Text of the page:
Dzungarian hamster, Striped dwarf hamster, Siberian hamster, Siberian dwarf hamster, Russian winter white dwarf hamster, Winter white dwarf hamster, Russian dwarf hamster, Djungarian hamster, Striped dwarf hamster, Siberian hamster, Siberian dwarf hamster
The winter white dwarf hamster (Phodopus sungorus ), also known as the Russian dwarf hamster, Djungarian hamster, striped dwarf hamster, Siberian hamster, or Siberian dwarf hamster, is one of three species of hamster in the genus Phodopus. It is ball-shaped and typically half the size of the Syrian hamster, so is called a dwarf hamster along with all Phodopus species. Features of the winter white hamster include a typically thick, dark grey dorsal stripe and furry feet. As winter approaches and the days shorten, the winter white dwarf hamster's dark fur is almost entirely replaced with white fur. In captivity, this does not usually happen as animals maintained as pets are generally housed indoors and exposed to artificial light that prevents the recognition of short winter daylengths. In the wild, they originate from the wheat fields of Kazakhstan, the meadows of Mongolia and Siberia, and the birch stands of Manchuria.Show More
Winter white dwarf hamsters are common as pets in Europe and North America, and exhibit greater variance in their coats than those found in the wild. They reproduce often—more so than Syrian hamsters, and as they have no fixed breeding season, can continue to produce some numbers of offspring all year round. Young pups act aggressively to one another, while breeding females may show similar aggression to males. The winter white is known to be one of the most tameable types of hamsters.Show Less
Nocturnality is an animal behavior characterized by being active during the night and sleeping during the day. The common adjective is "nocturnal",...
Diurnal animals are active during the daytime, with a period of sleeping or other inactivity at night. The timing of activity by an animal depends ...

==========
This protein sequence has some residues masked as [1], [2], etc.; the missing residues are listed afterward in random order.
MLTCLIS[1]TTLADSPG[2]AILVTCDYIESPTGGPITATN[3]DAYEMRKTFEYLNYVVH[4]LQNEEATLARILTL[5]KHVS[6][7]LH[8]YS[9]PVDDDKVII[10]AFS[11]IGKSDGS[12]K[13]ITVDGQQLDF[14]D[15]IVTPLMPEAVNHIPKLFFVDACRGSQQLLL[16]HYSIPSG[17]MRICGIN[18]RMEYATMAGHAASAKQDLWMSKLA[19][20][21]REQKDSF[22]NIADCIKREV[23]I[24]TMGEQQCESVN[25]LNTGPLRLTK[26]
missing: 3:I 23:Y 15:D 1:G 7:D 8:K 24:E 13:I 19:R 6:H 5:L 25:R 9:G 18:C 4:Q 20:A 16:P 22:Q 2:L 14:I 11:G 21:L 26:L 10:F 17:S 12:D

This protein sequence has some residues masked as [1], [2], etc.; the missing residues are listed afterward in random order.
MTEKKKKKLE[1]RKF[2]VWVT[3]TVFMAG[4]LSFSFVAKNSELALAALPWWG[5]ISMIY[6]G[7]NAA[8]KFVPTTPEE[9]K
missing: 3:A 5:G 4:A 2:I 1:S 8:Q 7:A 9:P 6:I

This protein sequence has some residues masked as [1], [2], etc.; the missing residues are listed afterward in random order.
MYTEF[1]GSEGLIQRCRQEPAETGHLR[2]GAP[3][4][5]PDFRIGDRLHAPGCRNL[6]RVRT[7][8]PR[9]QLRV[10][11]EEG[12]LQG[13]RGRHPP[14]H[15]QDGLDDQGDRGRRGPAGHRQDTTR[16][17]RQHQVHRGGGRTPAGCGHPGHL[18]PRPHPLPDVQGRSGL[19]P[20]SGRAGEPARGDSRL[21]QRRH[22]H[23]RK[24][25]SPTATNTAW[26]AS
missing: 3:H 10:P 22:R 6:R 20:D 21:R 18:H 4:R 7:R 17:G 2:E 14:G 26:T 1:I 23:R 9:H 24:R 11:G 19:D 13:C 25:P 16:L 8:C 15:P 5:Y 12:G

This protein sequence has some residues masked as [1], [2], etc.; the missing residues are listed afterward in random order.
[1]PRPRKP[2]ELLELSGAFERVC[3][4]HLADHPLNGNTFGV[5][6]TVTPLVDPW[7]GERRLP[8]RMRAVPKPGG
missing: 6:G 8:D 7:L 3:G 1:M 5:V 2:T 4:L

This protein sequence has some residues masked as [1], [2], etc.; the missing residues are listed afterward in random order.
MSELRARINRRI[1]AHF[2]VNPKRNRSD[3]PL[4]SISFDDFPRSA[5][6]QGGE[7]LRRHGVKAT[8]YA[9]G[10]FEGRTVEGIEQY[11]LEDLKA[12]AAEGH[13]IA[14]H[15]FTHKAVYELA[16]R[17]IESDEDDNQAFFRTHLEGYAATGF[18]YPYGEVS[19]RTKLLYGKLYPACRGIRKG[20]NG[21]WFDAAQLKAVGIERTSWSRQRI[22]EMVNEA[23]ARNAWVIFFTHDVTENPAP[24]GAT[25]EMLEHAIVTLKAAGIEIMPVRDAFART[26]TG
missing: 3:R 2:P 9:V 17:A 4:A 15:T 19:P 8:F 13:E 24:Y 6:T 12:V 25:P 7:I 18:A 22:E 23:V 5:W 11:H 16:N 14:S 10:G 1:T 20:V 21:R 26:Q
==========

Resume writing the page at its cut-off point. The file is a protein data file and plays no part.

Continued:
A herbivore is an animal anatomically and physiologically adapted to eating plant material, for example, foliage, for the main component of its die...
Seed predation, often referred to as granivory, is a type of plant-animal interaction in which granivores (seed predators) feed on the seeds of pla...
Terrestrial animals are animals that live predominantly or entirely on land (e.g., cats, ants, snails), as compared with aquatic animals, which liv...
Altricial animals are those species whose newly hatched or born young are relatively immobile. They lack hair or down, are not able to obtain food ...
A burrow is a hole or tunnel excavated into the ground by an animal to create a space suitable for habitation, temporary refuge, or as a byproduct ...
A fossorial animal is one adapted to digging which lives primarily but not solely, underground. Some examples are badgers, naked mole-rats, clams, ...
Browsing is a type of herbivory in which an herbivore (or, more narrowly defined, a folivore) feeds on leaves, soft shoots, or fruits of high-growi...
A cursorial organism is one that is adapted specifically to run. An animal can be considered cursorial if it has the ability to run fast (e.g. chee...
Among animals, viviparity is the development of the embryo inside the body of the parent. The term 'viviparity' and its adjective form 'viviparous'...
NoNot a migrant
Animals that do not make seasonal movements and stay in their native home ranges all year round are called not migrants or residents.